Tips for Recovering From Activism Burnout

Tips for Recovering From Activism Burnout
If you find yourself losing sight of how you fit into your activism and where your personal goals are, you might be experiencing activism burnout. Whether from work, activism, or other activities, burnout is becoming more common and has predictable causes and symptoms. It is marked by forgetfulness, trouble concentrating and difficulty maintaining relationships with loved ones and coworkers. Working through your burnout will take time and effort, but you can get started by recognizing that you are burnt out and being gentle with yourself about it.

Identify the Cause

While stresses on the job cause most burnout, it can also stem from increased pressure in your activist groups, home life or educational pursuits. Leaders in social justice movements, like Mary Beth Maxwell, have started including mental health information and strategies for avoiding or countering these stresses in educational materials and training courses. You can find many analogies for burnout, like bending too much and breaking or giving so much that your reserves are empty. Activists will often burn out from the backlash of their activities, from ego clashes within groups and the seemingly overwhelming task at hand.

Find Immediate Changes You Can Make

As soon as you realize that you are burnt out, you can probably pinpoint a couple of changes you can make to keep it from getting worse or even start recovering. These changes can be something small like unplugging for an hour a day, or they can be more significant, like deligating more or asking for projects to be reassigned. Sometimes, these changes can be challenging to maintain, such as turning friends or family down, staying off social media or reducing your workload with a demanding boss. In that case, you may have to look into other options and longer-term solutions.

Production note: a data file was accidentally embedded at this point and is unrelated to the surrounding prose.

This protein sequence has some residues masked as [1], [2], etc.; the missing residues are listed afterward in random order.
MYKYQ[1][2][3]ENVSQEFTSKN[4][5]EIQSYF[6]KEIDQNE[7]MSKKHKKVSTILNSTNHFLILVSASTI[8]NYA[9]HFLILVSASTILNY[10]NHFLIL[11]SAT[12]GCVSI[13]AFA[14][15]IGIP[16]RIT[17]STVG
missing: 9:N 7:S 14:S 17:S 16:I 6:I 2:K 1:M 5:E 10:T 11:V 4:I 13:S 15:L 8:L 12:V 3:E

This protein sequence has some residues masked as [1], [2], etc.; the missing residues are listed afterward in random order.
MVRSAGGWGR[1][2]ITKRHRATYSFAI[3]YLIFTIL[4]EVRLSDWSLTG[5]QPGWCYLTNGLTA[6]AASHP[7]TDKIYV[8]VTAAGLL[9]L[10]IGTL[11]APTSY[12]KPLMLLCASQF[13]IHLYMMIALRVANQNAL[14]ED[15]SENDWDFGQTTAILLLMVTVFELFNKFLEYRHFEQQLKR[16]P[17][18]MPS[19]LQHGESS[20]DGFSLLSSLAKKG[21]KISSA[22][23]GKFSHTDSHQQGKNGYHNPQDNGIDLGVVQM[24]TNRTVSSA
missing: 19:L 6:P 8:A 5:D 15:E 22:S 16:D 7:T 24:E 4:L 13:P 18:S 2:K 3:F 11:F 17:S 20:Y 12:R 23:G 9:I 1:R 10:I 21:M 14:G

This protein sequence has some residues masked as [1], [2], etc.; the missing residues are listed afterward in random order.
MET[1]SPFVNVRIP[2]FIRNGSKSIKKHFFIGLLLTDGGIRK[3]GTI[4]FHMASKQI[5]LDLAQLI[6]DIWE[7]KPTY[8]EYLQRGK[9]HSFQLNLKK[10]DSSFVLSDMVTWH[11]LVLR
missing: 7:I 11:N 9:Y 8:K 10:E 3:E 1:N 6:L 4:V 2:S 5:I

Talk To Those You Trust

To better maintain changes and habits needed for your health and wellbeing, it is important to establish boundaries with those around you. Talking to friends, family or a therapist about your burnout can help you work through the causes, what options you have for reducing their impact, and even where your boundaries should be. These conversations are not usually enough to inform those around you of where your boundaries lie with them, so you may need to be more direct with those who continue to push. Activists will often have to prioritize events and tasks according to their values, which may mean that you skip a group meeting to work an extra shift or be honest with Mom when she asks you for a favor you do not have room for. Burnout can happen to anyone who is over-stressed and overworked, even if the stressful work seems as insignificant as keeping up with the laundry. Trying to do too much by yourself will leave you with little to no time and energy to take care of yourself, so it is crucial to notice the signs of burnout and make immediate changes in your schedule if you are experiencing any of them. You should talk to those you trust to work out your recovery options and where your boundaries need to be, even if that means telling loved ones “no” instead of trying to squeeze in just one more thing.
Christie Lewis
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